Waking Life

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Waking Life

Theatrical release poster
Directed by Richard Linklater
Produced by Tommy Pallotta
Jonah Smith
Anne Walker-McBay
Palmer West
Written by Richard Linklater
Starring Wiley Wiggins
Kim Krizan
Lorelei Linklater
Trevor Jack Brooks
Timothy "Speed" Levitch
Alex Jones
Music by Glover Gill
Cinematography Richard Linklater
Tommy Pallotta
Editing by Sandra Adair
Distributed by Fox Searchlight Pictures
Release date(s) January 23, 2001
Running time 99 min.
Language English

Waking Life is a digitally enhanced live action rotoscoped film, directed by Richard Linklater and made in 2001. The entire film was shot using digital video and then a team of artists using computers drew stylized lines and colors over each frame. This technique is similar in some respects to the rotoscope style of 1970s filmmaker Ralph Bakshi. Rotoscoping itself, however, was not Ralph's invention,but that of experimental silent film maker Max Fleischer, who patented the process in 1917.[1] The title is a reference to George Santayana's maxim that "[s]anity is a madness put to good uses; waking life is a dream controlled."[2]


[edit] Plot

Waking Life is about a young man in a persistent lucid dream-like state. The film follows its protagonist as he initially observes and later participates in philosophical discussions that weave together issues like reality, free will, our relationships with others, and the meaning of life. Along the way the film touches on other topics including existentialism, situationist politics, posthumanity, the film theory of André Bazin, and on lucid dreaming itself.

[edit] Production

Adding to the dream-like effect, the film used an innovative animation technique based on rotoscoping. Animators overlaid live action footage (shot by Linklater) with animation that roughly approximates the images actually filmed. A variety of artists were employed, so the feel of the movie continually changes, and gets stranger as time goes on. The result is a surreal, shifting dreamscape.

The animators used inexpensive "off-the-shelf" Apple Macintosh computers. The film was mostly produced using Rotoshop, a custom-made rotoscoping program that creates blends between keyframe vector shapes (the name is a play on the popular bitmap graphics editing software called Photoshop, which also makes use of virtual "layers"), and created specifically for the production by Bob Sabiston. Linklater would again use this animation method for his 2006 film A Scanner Darkly.

[edit] Reception

Critical reaction to Waking Life has been mostly positive. It holds a rating of 80% on Rotten Tomatoes[3] and 82 out of 100 on Metacritic.[4] Roger Ebert of the Chicago Sun-Times gave the film four stars out of four, describing it as "a cold shower of bracing, clarifying ideas."[5] Ebert later included the film on his ongoing list of "Great Movies".[6] Lisa Schwarzbaum of Entertainment Weekly called Waking Life "a work of cinematic art in which form and structure pursues the logic-defying (parallel) subjects of dreaming and moviegoing."[7] Stephen Holden of The New York Times said the film is "so verbally dexterous and visually innovative that you can't absorb it unless you have all your wits about you."[8]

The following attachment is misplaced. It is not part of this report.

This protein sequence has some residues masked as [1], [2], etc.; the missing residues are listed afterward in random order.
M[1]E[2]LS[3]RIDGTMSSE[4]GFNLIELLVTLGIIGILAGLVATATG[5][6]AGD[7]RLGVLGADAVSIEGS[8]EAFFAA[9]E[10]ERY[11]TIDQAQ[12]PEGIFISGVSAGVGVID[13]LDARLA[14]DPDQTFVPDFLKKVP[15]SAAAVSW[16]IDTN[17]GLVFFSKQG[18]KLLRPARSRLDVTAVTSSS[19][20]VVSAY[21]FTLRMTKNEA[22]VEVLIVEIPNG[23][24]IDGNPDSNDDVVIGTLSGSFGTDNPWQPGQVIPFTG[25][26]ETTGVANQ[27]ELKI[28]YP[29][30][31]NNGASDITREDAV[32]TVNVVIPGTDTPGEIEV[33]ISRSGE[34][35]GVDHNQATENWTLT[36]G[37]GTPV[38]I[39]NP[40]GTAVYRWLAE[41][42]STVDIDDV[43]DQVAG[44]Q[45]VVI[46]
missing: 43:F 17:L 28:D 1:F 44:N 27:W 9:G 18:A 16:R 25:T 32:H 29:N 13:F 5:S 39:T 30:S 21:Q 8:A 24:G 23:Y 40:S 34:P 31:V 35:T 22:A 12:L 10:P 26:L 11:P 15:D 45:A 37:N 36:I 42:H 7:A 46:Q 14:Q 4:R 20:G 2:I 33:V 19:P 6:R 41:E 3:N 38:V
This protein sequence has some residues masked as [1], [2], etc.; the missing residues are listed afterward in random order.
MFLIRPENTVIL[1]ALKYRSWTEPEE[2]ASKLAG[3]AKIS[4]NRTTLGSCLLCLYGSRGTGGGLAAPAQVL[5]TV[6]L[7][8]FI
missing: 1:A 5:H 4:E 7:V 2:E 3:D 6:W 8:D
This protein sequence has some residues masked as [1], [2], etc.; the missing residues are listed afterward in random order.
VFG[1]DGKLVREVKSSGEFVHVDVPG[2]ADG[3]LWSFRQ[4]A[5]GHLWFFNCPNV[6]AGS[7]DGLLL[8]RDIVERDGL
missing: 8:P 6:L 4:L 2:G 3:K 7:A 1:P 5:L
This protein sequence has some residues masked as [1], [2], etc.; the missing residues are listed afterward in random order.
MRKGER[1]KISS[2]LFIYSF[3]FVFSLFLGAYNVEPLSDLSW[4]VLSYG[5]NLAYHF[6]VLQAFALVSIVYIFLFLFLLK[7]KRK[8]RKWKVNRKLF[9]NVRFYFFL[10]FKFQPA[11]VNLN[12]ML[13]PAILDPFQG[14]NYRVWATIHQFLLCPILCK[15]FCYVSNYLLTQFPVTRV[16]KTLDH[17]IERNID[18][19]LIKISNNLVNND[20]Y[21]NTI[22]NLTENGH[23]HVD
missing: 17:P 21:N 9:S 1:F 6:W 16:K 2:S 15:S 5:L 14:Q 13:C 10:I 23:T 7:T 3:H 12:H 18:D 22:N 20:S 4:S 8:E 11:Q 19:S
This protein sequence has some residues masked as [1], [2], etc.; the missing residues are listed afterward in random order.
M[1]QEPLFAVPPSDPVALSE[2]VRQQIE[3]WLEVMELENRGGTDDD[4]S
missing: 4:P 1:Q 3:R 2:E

Conversely, J. Hoberman of the Village Voice felt that Waking Life "doesn't leave you in a dream ... so much as it traps you in an endless bull session."[9] Frank Lovece felt the film was "beautifully drawn" but called its content "pedantic navel-gazing".[10]

Nominated for numerous awards, mainly for its technical achievements, Waking Life won the National Society of Film Critics award for "Best Experimental Film," the New York Film Critics Circle award for "Best Animated Film," and the "CinemAvvenire" award at the Venice Film Festival for "Best Film." It was also nominated for the Golden Lion, the festival's main award.

[edit] Soundtrack

Soundtrack cover

The Waking Life OST was performed and written by Glover Gill and the Tosca Tango Orchestra, except for one piece written by Frédéric Chopin, and was relatively successful. Featuring the nuevo tango style, it bills itself "the 21st Century Tango." Influence for the compositions stem from the Argentine "father of new tango" Ástor Piazzolla. The actual tango scores are revised renditions of Ástor Piazzolla's works.

[edit] DVD

The film was released on DVD in North America on May 7, 2002. Special features included several commentaries, documentaries, interviews and deleted scenes, as well as the short film Snack and Drink. A bare-bones DVD with no special features was released on Region 2 on February 24, 2003.

[edit] See also

[edit] References

  1. ^ US1,242,674 (PDF version) (1917-10-09) Max Fleischer, Method of producing moving-picture cartoons. 
  2. ^ Santayana, George (1989). Interpretations of Poetry and Religion (Cambridge, Mass.: MIT Press), 156.
  3. ^ Waking Life Movie Reviews, Pictures - Rotten Tomatoes Rotten Tomatoes
  4. ^ Waking Life (2001): Reviews Metacritic
  5. ^ Waking Life :: rogerebert.com :: ReviewsRoger Ebert, Chicago Sun-Times, October 19, 2001
  6. ^ Waking Life :: rogerebert.com :: Great Movies Roger Ebert, rogerebert.com, February 11, 2009
  7. ^ Waking Life | Movie Review | Entertainment Weekly Lisa Schwarzbaum, Entertainment Weekly, Oct 18, 2001
  8. ^ FILM FESTIVAL REVIEWS; Surreal Adventures Somewhere Near the Land of Nod - New York Times Stephen Holden, The New York Times, October 12, 2001
  9. ^ New York Movies - Sleep With Me - page 1 J. Hoberman, Village Voice, October 16th 2001
  10. ^ Waking Life Trailer, Reviews and Schedule for Waking Life Frank Lovece, TV Guide, 2001

[edit] External links

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